- 28. Pitman RL, Durban JW, Greenfelder M, Guinet C, Jorgensen M, et al. (2011) Observations of a distinctive morphotype of killer whale (Orcinus orca), type D, from subantarctic waters. Polar Biol 34: 303–306.
- 29. Hoelzel AR, Natoli A, Dahlheim ME, Olavarria C, Baird RW, et al. (2002) Low worldwide genetic diversity in the killer whale (Orcinus orca): implications for demographic history. Proc R Soc B 269: 1467–1475.
- 30. Stoneking M (2000) Hypervariable sites in the mtDNA control region are mutational hotspots. Am J Hum Genet 67: 1029–1032.
- 31. Galtier N, Enard D, Radondy Y, Bazin E, Belkhir K (2006) Mutation hot spots in mammalian mitochondrial DNA. Genome Res 16: 215–222.
- 32. Rogers AD (2007) Evolution and biodiversity of Antarctic organisms: a molecular perspective. Phil Trans R Soc B 362: 2191–2214.
- 33. Pitman RL, Perryman WL, LeRoi D, Eilers E (2007) A dwarf form of killer whale in Antarctica. J Mamm 88: 43–48.
- 34. Foote AD, Morin PA, Durban JW, Pitman RL, Wade P, et al. (2011) Positive selection on the killer whale mitogenome. Biol Lett 7: 116–118.
- 35. Ford JKB, Ellis GM, Barrett-Lennard LG, Morton AB, Palm RS, et al. (1998) Dietary specialization in two sympatric populations of killer whale (Orcinus orca) in coastal British Columbia and adjacent waters. Can J Zool 76: 1456–1471.
- 36. Dahlheim ME, Schulman-Janiger A, Black N, Ternullo R, Ellifrit D, et al. (2008) Eastern temperate North Pacific offshore killer whales (Orcinus orca): Occurrence, movements, and insights into feeding ecology. Mar Mamm Sci 24: 719–729.
- 37. Herman DP, Burrows DG, Wade PR, Durban JW, Matkin CO, et al. (2005) Feeding ecology of eastern North Pacific killer whales Orcinus orca from fatty acid, stable isotope and organochlorine analyses of blubber biopsies. Mar Ecol Prog Ser 302: 275–291.
- 38. Saulitis EL, Matkin CO, Barrett-Lennard LG, Heise KA, Ellis GM (2000) Foraging strategies of sympatric killer whale (Orcinus orca) populations in Prince William Sound, Alaska. Mar Mamm Sci 16: 94–109.
- 39. Ford JKB, Ellis GM, Matkin CO, Wetklo MH, Barrett-Lennard LG, et al. (2011) Shark predation and tooth wear in a population of northeastern Pacific killer whales. Aquat Biol 11: 213–224.
- 40. Baird RW, Stacey PJ (1988) Variation in saddle patch pigmentation in populations of killer whale (Orcinus orca) from British Columbia, Alaska and Washington State. Can J Zool 78: 2582–2585.
- 41. Zerbini AN, Waite JM, Durban JW, LeDuc R, Dahlheim ME, et al. (2007) Estimating abundance of killer whales in the nearshore waters of the Gulf of Alaska and Aleutian Islands using line-transect sampling. Mar Biol 150: 1033–1045.
- 42. Vilstrup JT, Ho SYW, Foote AD, Morin PA, Kreb D, et al. (2011) Mitogenomic phylogenetic analyses of the Delphinidae with an emphasis on the Globicephalinae. BMC Evol Biol 11: 65.
- 43. Huelsenbeck JP, Ronquist F (2001) MrBayes: Bayesian inference of phylogeny. Bioinformatics 17: 754–755.
- 44. Posada D (2008) jModelTest: Phylogenetic model averaging. Mol Biol Evol 25: 1253–1256.
- 45. Guindon S, Gascuel O (2003) A simple, fast, and accurate algorithm to estimate large phylogenies by maximum likelihood. Syst Biol 52: 696–704.
- 46. Shimodaira H (2002) An approximately unbiased test of phylogenetic tree selection. Syst Biol 51: 492–508.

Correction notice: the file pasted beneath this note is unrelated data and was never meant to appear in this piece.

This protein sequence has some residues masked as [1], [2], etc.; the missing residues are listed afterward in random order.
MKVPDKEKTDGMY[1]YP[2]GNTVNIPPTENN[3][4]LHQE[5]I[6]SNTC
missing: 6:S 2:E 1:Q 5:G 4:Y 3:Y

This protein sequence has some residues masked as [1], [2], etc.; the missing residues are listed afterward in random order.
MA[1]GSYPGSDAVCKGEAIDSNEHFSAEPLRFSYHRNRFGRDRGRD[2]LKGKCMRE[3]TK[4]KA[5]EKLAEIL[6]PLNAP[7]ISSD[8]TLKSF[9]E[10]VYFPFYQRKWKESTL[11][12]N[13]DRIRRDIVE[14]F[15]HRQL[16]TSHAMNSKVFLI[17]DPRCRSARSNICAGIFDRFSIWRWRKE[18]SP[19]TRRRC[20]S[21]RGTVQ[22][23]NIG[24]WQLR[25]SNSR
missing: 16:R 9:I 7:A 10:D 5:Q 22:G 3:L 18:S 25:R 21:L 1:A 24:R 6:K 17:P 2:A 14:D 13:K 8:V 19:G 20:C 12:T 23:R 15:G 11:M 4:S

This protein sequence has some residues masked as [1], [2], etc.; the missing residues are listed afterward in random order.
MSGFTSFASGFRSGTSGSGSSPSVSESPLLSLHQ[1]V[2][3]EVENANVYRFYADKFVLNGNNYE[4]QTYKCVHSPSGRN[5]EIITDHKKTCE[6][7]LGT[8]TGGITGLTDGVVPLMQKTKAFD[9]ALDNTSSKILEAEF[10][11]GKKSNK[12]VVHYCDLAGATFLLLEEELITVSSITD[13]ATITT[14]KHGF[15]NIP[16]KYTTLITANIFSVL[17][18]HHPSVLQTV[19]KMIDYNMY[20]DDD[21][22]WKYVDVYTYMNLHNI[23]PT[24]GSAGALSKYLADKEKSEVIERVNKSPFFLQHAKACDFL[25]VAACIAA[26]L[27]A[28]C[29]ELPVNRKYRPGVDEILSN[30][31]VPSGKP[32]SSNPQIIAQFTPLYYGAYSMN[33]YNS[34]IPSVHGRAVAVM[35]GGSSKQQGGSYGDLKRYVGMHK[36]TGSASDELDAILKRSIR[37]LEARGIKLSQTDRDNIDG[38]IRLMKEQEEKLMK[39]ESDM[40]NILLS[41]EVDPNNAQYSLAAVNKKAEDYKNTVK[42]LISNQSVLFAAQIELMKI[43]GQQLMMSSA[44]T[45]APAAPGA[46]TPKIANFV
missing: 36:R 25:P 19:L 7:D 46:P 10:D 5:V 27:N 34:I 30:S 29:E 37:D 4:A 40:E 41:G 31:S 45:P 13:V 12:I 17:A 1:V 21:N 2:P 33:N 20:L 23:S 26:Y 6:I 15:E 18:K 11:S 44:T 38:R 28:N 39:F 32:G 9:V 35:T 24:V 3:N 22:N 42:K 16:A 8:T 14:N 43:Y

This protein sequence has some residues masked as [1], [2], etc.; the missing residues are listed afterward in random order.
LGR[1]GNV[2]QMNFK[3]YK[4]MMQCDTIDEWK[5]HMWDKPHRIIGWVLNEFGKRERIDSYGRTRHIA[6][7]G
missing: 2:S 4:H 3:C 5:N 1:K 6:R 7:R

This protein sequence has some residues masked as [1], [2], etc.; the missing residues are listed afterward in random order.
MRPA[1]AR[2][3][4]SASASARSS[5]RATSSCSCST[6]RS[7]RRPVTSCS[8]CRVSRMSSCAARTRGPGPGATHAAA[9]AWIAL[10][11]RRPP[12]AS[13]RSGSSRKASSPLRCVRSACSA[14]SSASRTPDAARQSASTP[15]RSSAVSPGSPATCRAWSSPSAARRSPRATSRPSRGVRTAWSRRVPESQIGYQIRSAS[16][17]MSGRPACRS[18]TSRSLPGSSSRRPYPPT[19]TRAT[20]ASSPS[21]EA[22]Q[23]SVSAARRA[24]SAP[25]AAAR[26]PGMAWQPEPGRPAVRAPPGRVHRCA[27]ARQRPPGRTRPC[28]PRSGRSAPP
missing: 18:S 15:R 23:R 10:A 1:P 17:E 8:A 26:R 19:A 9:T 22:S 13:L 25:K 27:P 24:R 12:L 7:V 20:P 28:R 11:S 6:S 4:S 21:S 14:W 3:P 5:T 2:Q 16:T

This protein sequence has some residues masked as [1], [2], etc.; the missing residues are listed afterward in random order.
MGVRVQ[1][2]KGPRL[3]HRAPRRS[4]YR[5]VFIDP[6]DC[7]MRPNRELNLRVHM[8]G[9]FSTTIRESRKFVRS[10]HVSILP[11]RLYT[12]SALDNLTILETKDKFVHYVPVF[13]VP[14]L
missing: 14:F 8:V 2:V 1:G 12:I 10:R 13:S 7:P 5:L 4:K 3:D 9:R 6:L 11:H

- 47. Shimodaira H, Hasegawa M (2001) CONSEL: for assessing the confidence of phylogenetic tree selection. Bioinformatics 17: 1246–1247.
- 48. Lawson Handley LJ, Manica A, Goudet J, Balloux F (2007) Going the distance: human population genetics in a clinal world. Trends Genet 23: 432–439.
- 49. Librado P, Rozas J (2009) DnaSP v5: A software for comprehensive analysis of DNA polymorphism data. Bioinformatics 25: 1451–1452.
- 50. Tajima F (1989) Statistical method for testing the neutral mutation hypothesis by DNA polymorphism. Genetics 123: 585–595.
- 51. Hey J, Nielsen R (2004) Multilocus methods for estimating population sizes, migration rates and divergence time, with applications to the divergence of Drosophila pseodoobscura and D. persimilis. Genetics 167: 747–760.
- 52. Hey J, Nielsen R (2007) Integration within the Felsentein equation for improved Markov chain Monte Carlo methods in population genetics. Proc Natl Acad Sci 104: 2785–2790.
- 53. Olesiuk PF, Bigg MA, Ellis GM (1990) Life history and population dynamics of resident killer whales (Orcinus orca) in the coastal waters of British Columbia and Washington State. Rep Int Whaling Com Special Issue 12: 209–243.
- 54. Petit JR, Jouzel J, Raynaud D, Barkov NI, Barnola J-M, et al. (1999) Climate and atmospheric history of the past 420,000 years from the Vostok ice core, Antactica. Nature 399: 429–436.
- 55. Nei M, Maruyama T, Chakraborty R (1975) The bottleneck effect and genetic variability in populations. Evolution 29: 1–10.
- 56. Grant PR, Grant BR (2009) The secondary contact phase of allopatric speciation in Darwin's finches. Proc Natl Acad Sci USA 106: 21041–20148.
- 57. Foote AD, Víkingsson G, Øien N, Bloch D, Davis CG, et al. (2007) Distribution and abundance of killer whales in the North East Atlantic SC/59/SM5. Report to the Scientific committee of the International Whaling Commission, Anchorage, Alaska.
- 58. Siengenthaler U, Stocker TF, Monnin E, Lüthi D, Schwander J, et al. (2005) Stable carbon cycle-climate relationship during the late Pleistocene. Science 310: 1313–1317.
- 59. Peeters FJC, Acheson R, Brummer G-JA, de Ruiter WPM, Schneider RR, et al. (2004) Vigorous exchange between the Indian and Atlantic oceans at the end of the past five glacial periods. Nature 430: 661–665.
- 60. Alvarado Bremer J, Vinas J, Mejuto J, Ely B, Pla C (2005) Comparative phylogeography of Atlantic Bluefin tuna and swordfish: the combined effects of vicariance, secondary contact, introgression, and population expansion on the regional phylogenies of two highly migratory pelagic fishes. Mol Phylogenet Evol 36: 169–187.
- 61. Schluter D (2009) Evidence for ecological speciation and its alternative. Science 323: 737–741.